Friday, February 23, 2007

"Corrections to My Memoirs"

Michael Kun's new book is Corrections to My Memoirs: Collected Stories.

Michael applied the "page 69 test" to Corrections to My Memoirs and reported the following:
Oh, boy.

Page 69, huh?

Imagine me closing my eyes and shaking my head right now, because that's what I'm doing. (Actually, I just opened my eyes to type this.)

Page 69 is part of a short piece called "Heaven Help Me" that appears in my new short story collection, Corrections to My Memoirs.

Only "Heaven Help Me" isn't a short story. It's actually an article I wrote for a men's magazine.

So now I have to explain why on earth I chose to include a non-fiction article in what is supposed to be a short story collection, and do it in a way that makes sense.

And it does make sense in the scheme of the book.

Trust me.

Oh, heck, why should you trust me? You don't even know me.

Okay, let me give this a shot.

I am a fan of short story collections. With a pretty hectic job and a baby girl at home, I enjoy the idea of being to be able to read an entire story before I go to sleep. Nothing profound there.

While I was pleased with the idea of finally publishing all of my short stories in one place, the idea left me a little unsatisfied. I didn't just want to throw together all of my short stories that have been published in various magazines over the past 20 years or so. That seemed too easy, and I'm afraid that some psychological irregularity frequently makes me avoid the easy route. Beyond that, unlike other short story writers, including many I revere, I know my stories do not necessarily fit together cohesively. The styles and tones of the stories vary wildly, often depending on when I wrote them. (The stories from my twenties tended to be a little silly. The ones from my thirties tended to be more pensive and sentimental. The stories from my forties have been something of a mixed bag and, for some reason, often involve cake. Don't ask.)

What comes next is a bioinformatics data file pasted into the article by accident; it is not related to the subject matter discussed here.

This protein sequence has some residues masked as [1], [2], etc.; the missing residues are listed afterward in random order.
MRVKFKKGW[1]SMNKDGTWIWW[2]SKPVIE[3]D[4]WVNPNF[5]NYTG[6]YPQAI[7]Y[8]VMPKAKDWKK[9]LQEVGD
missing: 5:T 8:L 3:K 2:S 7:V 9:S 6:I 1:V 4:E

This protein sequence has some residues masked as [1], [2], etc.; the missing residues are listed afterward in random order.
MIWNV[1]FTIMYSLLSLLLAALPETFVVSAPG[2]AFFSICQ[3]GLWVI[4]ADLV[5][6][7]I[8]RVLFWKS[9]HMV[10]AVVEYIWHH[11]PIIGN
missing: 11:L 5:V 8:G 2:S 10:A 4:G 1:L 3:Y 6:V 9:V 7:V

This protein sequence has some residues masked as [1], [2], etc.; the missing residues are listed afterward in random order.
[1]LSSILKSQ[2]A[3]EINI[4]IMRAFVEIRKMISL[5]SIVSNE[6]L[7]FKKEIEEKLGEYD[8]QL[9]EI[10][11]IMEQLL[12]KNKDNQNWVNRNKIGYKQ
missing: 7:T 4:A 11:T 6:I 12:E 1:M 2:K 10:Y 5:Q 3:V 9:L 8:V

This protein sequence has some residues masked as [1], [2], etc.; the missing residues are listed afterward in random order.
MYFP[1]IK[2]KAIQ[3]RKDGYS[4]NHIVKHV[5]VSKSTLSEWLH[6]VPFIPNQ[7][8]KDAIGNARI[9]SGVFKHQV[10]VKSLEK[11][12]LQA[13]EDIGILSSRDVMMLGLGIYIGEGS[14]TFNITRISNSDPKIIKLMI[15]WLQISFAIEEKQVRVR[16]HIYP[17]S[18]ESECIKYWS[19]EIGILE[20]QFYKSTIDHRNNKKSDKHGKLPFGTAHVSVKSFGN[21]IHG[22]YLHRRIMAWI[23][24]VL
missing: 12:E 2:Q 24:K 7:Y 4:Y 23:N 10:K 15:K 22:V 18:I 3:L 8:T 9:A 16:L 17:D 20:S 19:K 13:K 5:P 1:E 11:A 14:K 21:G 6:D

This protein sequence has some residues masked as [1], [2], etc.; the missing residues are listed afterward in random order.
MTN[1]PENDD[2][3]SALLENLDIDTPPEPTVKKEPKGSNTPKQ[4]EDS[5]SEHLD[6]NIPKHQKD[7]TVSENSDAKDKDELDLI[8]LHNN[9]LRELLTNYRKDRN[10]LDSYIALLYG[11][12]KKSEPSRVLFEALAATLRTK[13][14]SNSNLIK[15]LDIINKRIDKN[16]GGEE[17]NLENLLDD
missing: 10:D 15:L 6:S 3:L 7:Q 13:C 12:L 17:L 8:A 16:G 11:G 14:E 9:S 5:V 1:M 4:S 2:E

So, as I've tried to do with my other books, particularly You Poor Monster where the main text of the novel is dissected through a parallel story told in the endnotes, I wanted to try to do something unusual. I decided to use the book to comment on short story collections, on writers and on writing, and also on how we all measure our lives. I came up with the idea of tying the stories together with a series of "publisher's notes" that would be placed between the stories, commenting on the stories and on the "author" as the unrelated stories unfold, with those notes slowly revealing the frustration the publisher experiences with the author's poor sales and his petulance, and with the author revealing his insecurities and self-loathing by eventually admitting that he's writing the "publisher's notes" himself, even the ones that insult him.

That said, the non-fiction piece "Heaven Help Me" -- which I believe is an entertaining piece in which the "author" provides advice to younger readers so that they do not waste his life as he did -- is something of a turning point in the book. Inserting that piece was intended to have the "author" speak directly to the reader and break down the barrier that exists between them so that the reader will hopefully feel that he in fact is being let into the "author's" world through this book, which may make some of the revelations in the "publisher's notes" at the end more startling and affecting. Also, it allows the "publisher" to start revealing its frustration with its troubled, poor-selling "author," starting with how he stuck a non-fiction piece in the collection. In this way, the piece hopefully works on three levels.

You'll have to let me know if you agree.

Please be kind if you don't.

And feel free to send me some cake.
Read an excerpt from Corrections to My Memoirs.

Check out the complete list of books in the Page 69 Series.